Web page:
View Full Version : Deep Fry'n Turkey.
11-19-2007, 08:23 PM
Any secrets to deep fry'n a turkey. Gonna do for the first time Turkey day. Need suggestions on how to season.
11-19-2007, 09:34 PM
Inject it with a salt water garlic mix. Use a needle and syringe made for marinating and add any other spices you like. Gianni
Use peanut oil. I buy it in the 5 gallon jug at Sam's. You can reuse the oil many times. Let the oil cool and using a large automotive type funnel (a new one), pour the oil back into the original container for storage. The gunk will settle to the bottom, just stop pouring before you get to most of that. Also make sure your turkey is thawed. Sounds like a no brainer, but a friend of ours didn't pick up on that one. As far as the seasoning, you can purchase the injectors preloaded with different flavors of seasoning mixtures. That is really the way to go. I bought the last one's I used at Bass Pro, but they are at a lot of different places.
11-20-2007, 08:23 AM
You can take most of the gunk out by filtering the oil through a paper towel as your pouring it back into the container. Change the paper towel as often as needed. Also worm to the touch oil filters a lot quicker than cold oil. That's worm to the touch not hot. Then I freeze my oil until I'm ready to use it again.
I cut a 2' long piece of broom handle. Slip it thru the whole hanging turkey handle thingie. Have a friend on one side, yourself on the other. Slowly lower the bird into the oil. That way, if the oil pops or sputters, you're not going the hot oil jig. Works for me. Use your own seasonings, as mentioned above, inject the bird. Watch the time and temperature, the instructions on the fryer box work OK for me. Peanut oil, tho more expensive than some of the cheaper priced spreads, works the best, spend the extra for it.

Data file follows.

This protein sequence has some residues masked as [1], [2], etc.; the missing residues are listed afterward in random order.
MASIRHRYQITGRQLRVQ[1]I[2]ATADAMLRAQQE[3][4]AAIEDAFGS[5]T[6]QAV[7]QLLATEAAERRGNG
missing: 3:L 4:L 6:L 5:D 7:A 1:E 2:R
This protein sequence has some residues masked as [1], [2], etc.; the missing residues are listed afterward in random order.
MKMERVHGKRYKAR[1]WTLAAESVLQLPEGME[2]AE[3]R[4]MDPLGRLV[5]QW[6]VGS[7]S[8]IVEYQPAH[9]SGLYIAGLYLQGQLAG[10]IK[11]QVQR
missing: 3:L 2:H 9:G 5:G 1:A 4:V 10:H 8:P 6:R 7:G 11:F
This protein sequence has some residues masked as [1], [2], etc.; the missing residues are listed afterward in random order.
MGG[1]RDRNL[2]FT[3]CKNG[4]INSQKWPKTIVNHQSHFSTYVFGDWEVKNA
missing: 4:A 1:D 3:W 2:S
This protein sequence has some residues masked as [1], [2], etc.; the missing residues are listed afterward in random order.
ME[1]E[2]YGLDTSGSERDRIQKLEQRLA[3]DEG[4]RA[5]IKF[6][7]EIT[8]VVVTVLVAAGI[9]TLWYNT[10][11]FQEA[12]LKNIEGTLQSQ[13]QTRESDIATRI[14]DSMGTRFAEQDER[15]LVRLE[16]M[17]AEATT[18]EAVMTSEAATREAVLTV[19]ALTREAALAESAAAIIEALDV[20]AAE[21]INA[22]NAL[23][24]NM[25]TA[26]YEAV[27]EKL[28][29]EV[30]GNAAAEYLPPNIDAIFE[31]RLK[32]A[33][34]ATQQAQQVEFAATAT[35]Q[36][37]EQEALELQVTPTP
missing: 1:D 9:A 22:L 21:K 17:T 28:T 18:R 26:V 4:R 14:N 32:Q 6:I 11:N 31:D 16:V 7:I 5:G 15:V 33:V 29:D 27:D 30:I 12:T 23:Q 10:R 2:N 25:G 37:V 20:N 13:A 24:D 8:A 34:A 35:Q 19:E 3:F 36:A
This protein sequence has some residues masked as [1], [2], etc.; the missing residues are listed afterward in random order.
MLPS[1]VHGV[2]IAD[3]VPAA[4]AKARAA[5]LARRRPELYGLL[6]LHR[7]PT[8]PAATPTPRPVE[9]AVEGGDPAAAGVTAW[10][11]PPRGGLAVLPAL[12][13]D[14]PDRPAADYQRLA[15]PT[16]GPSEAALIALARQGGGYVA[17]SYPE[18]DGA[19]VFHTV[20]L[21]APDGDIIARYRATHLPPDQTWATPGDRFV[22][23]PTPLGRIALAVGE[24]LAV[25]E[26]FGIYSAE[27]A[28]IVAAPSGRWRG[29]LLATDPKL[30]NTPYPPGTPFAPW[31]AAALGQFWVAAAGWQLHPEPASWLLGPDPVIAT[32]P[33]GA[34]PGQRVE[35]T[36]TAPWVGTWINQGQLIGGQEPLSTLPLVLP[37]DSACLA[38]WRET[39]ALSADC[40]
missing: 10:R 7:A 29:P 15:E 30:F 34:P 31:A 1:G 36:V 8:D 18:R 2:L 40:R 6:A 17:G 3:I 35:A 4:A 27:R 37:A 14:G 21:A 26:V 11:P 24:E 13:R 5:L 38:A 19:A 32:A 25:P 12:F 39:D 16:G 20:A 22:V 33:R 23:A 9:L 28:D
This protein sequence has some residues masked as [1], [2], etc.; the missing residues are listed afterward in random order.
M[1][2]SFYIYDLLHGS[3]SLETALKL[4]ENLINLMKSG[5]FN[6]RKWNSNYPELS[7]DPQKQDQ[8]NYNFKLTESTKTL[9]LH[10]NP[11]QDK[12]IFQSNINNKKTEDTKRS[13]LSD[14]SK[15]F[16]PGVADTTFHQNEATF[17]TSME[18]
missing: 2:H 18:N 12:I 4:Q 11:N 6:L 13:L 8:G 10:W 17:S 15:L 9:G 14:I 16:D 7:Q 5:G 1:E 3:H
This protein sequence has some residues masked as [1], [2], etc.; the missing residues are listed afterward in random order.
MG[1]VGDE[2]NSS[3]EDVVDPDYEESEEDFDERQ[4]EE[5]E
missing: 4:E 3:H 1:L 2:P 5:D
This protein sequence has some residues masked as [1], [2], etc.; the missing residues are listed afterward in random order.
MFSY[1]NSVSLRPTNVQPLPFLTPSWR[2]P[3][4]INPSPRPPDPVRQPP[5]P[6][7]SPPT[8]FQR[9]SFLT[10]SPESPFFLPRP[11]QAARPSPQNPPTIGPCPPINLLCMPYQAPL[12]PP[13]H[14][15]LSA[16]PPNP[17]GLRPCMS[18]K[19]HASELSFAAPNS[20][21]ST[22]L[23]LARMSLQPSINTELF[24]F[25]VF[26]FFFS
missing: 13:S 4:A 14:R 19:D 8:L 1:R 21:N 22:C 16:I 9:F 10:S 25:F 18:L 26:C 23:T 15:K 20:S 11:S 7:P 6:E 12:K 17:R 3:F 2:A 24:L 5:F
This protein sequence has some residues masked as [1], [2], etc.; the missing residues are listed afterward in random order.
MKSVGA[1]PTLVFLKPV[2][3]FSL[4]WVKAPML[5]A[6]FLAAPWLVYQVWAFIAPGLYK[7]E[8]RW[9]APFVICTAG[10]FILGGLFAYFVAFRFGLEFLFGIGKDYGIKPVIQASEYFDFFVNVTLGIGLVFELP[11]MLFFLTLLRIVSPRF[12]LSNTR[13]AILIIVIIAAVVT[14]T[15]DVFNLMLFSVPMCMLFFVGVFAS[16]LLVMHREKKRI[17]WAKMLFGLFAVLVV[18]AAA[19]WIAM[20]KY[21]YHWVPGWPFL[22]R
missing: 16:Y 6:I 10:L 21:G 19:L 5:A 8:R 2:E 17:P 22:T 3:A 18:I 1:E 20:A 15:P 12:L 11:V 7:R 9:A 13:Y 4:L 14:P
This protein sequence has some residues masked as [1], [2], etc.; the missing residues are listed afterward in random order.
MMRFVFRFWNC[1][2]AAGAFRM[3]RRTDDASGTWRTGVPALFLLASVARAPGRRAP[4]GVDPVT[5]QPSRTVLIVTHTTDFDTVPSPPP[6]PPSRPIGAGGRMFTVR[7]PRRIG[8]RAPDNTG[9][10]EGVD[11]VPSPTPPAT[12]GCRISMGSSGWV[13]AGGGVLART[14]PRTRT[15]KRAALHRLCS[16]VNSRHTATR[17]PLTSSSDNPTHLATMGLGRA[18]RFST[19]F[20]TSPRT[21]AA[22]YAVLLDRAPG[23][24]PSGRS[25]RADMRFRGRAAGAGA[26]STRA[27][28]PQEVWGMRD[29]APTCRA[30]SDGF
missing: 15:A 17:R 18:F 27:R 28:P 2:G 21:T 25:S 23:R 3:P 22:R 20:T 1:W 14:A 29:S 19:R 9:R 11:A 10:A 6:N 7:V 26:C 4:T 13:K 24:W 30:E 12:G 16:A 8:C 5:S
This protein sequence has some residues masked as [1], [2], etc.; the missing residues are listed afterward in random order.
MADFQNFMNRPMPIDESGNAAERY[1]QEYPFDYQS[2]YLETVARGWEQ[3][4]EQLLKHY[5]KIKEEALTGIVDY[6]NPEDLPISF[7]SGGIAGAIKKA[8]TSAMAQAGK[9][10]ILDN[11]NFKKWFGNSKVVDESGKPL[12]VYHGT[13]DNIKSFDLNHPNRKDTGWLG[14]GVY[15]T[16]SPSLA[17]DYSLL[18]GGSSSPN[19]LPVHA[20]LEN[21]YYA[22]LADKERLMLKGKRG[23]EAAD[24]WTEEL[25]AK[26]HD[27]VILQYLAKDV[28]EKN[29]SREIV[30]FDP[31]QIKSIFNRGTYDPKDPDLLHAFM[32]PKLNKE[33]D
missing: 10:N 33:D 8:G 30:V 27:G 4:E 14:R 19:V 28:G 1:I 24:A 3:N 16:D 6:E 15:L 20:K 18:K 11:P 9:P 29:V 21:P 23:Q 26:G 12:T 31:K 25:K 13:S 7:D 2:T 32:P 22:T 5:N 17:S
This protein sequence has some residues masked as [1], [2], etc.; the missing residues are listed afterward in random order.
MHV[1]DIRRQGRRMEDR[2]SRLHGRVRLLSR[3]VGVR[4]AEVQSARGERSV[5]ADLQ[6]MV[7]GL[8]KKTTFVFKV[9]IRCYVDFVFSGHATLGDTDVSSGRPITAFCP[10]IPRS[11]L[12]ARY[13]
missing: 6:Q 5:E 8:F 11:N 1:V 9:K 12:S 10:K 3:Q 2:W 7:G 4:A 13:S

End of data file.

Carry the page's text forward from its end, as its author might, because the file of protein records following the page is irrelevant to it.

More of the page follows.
Oh, and expect lots of compliments.........................Lee;-)
If you have never done this before you need to know how much oil to put in your pot. To much is a BAD thing! Makes the tinsel fairy look like an angel.
Take your pot and put the turkey in it, can still be in the plastic wrapper and frozen for this. Then fill it up enough to cover with water. Take the turkey out and measure how many quarts or scrib a mark on the inside for future reference.
A bigger bird is not always a better in deep frying. I prefer a 14 pound or under and no bigger than a 16 pounder.
I see most prefer peanut oil. I have used it and it was fine, just never could justify the price. I am in good with sevral resteraunt folks and get the liquid shortening in a 5 gallon type square jug. When I am done it gets dumped in the fence row. When I go to fry a turkey, I usually tell folks to stop at the grocer and get a fresh chicken and I will make supper or lunch for them the next day while the oil is hot. This way the oil is pretty much used up when done.
Also, don't get to carried away with the out side as it will blow off for the most part when you dunk it. I lossen the skin up but try not to tear it. Then dump your dry season down into the pocket and rub, massage all over the breast and thighs. Then let it set in the fridge whilst the oil is heating up. Do the same with chickens if folks bring them.
Watch your oil temp also. Once you get it set if it drops the bottom of the pot is probably coated with excess spice and debris, etc.
11-20-2007, 11:10 AM
Jeff, you make me want to buy a smoked turkey! Know anybody that sells them?
11-20-2007, 11:10 AM
JSH is right about the too much oil thing. I saw a hilarious video on TV of two guys frying one. As soon as the video started I could see the pot was almost totally full of oil. I knew what was coming when all that hot oil hit the fire, but it was still funny watching those guys run!